Our brains are made up of billions of brain cells called neurons. Neurons use electricity to communicate with each other. The combination of millions of neurons sending signals at once produces an enormous amount of electrical activity in our brains, which can be detected using sensitive medical equipment such as an EEG (Electroencephalograph), measuring electricity levels over areas of the scalp. Because of its cyclic, wave-like nature, the combination of electrical activity of the brain is commonly called a brainwave pattern.

Brainwave Frequencies

Brainwave speed is measured in Hertz (cycles per second) and can be categorized into five main groups – Gamma, Beta, Alpha, Theta and Delta.1 For each category we have presented broadly descriptions, because in practice things are far more complex than that, and brainwaves reflect many different aspects when they occur in different locations in the brain and different circumstances.

27Hz to 50Hz

Gamma is associated with the formation of ideas, language and memory processing, and various types of learning. 2 3 4 Gamma waves have been shown to disappear during deep sleep induced by anesthesia, but return with the transition back to a wakeful state.5 6

12Hz to 27Hz

Wide awake. This is generally the mental state most people are in during the day and most of their waking lives. Usually, this state in itself is uneventful, but don’t underestimate its importance. Many people lack sufficient beta activity, which can cause mental or emotional disorders such as depression and ADD.7 8 and insomnia. And low SMR production (a sub-range of beta at 12-15hz) may be related to insomnia.9 Stimulating beta activity can improve emotional stability, energy levels, attentiveness and concentration.10 11 12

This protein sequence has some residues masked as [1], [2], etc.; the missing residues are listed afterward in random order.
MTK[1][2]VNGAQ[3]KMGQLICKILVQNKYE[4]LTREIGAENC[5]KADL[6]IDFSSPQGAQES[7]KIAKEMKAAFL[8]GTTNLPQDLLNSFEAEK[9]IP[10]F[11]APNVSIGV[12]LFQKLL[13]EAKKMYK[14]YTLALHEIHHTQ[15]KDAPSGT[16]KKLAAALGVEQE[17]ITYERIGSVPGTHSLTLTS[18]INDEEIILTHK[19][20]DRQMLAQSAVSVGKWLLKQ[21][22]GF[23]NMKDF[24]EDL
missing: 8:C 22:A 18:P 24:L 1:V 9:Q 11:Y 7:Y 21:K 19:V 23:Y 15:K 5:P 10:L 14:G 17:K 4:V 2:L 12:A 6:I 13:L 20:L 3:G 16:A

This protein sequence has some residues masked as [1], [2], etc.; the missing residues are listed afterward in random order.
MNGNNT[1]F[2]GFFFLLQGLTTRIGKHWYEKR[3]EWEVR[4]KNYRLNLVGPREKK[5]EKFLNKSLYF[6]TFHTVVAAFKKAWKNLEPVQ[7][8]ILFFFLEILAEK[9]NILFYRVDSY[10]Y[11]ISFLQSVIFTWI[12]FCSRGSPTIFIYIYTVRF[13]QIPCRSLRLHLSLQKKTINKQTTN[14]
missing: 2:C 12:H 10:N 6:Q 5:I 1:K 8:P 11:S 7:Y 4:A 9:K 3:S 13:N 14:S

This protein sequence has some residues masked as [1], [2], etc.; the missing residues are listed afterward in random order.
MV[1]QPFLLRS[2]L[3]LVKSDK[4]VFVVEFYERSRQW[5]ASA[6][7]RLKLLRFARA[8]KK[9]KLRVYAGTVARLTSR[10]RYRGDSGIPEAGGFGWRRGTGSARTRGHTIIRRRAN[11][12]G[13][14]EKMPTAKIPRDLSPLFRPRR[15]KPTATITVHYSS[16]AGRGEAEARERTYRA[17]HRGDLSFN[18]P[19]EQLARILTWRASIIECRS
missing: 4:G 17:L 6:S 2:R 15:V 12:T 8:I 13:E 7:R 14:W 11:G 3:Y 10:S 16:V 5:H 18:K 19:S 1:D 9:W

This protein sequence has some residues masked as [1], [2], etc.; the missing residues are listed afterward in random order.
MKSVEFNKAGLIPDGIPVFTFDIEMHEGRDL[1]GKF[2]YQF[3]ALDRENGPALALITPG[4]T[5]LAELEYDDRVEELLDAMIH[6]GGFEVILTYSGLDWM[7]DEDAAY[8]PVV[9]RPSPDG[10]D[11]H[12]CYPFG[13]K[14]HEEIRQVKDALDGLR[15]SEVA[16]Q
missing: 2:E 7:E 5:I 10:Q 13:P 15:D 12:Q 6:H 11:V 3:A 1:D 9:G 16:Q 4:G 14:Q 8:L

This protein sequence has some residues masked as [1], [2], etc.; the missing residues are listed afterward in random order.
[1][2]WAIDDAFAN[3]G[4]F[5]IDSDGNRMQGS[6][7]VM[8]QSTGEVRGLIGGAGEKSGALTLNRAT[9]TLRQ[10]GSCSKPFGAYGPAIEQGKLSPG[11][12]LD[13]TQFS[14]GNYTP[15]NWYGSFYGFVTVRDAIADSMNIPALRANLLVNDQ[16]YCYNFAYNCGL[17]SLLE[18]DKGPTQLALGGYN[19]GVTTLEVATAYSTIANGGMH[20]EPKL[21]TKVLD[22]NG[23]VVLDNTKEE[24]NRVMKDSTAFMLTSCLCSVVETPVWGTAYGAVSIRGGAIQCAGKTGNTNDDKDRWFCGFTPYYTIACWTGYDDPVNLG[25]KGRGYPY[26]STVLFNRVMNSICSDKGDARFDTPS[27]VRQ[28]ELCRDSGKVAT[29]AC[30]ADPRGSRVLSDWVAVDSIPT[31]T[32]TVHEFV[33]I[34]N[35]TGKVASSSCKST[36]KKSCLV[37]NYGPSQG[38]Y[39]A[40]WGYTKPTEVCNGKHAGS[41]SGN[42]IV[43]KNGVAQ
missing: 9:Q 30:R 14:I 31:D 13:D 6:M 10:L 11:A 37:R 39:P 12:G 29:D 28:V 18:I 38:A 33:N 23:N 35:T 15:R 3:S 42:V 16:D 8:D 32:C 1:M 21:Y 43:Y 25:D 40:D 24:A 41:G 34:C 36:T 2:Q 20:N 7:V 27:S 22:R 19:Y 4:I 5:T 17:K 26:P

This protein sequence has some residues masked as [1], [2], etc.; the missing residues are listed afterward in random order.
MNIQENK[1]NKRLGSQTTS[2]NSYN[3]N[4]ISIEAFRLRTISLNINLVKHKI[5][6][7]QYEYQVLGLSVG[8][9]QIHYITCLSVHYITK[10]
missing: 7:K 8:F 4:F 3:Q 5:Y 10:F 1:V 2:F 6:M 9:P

8Hz to 12Hz

Awake but relaxed and not processing much information. When you get up in the morning and just before sleep, you are naturally in this state. When you close your eyes your brain automatically starts producing more alpha waves.

Many studies monitoring the EEG activity of experienced meditators have revealed strong increases in alpha activity.13 Alpha activity has also been connected to the ability to recall memories, lessened discomfort and pain, and reductions in stress and anxiety.14 15 16 17

3Hz to 8Hz

Light sleep or extreme relaxation. Theta is also a very receptive mental state that has proven useful for hypnotherapy, as well as self-hypnosis using recorded affirmations and suggestions.18 19

0.2Hz to 3Hz

Deep, dreamless sleep. Delta is the slowest band of brainwaves. When your dominant brainwave is delta, your body is healing itself and “resetting” its internal clocks.20 You do not dream in this state and are completely unconscious.

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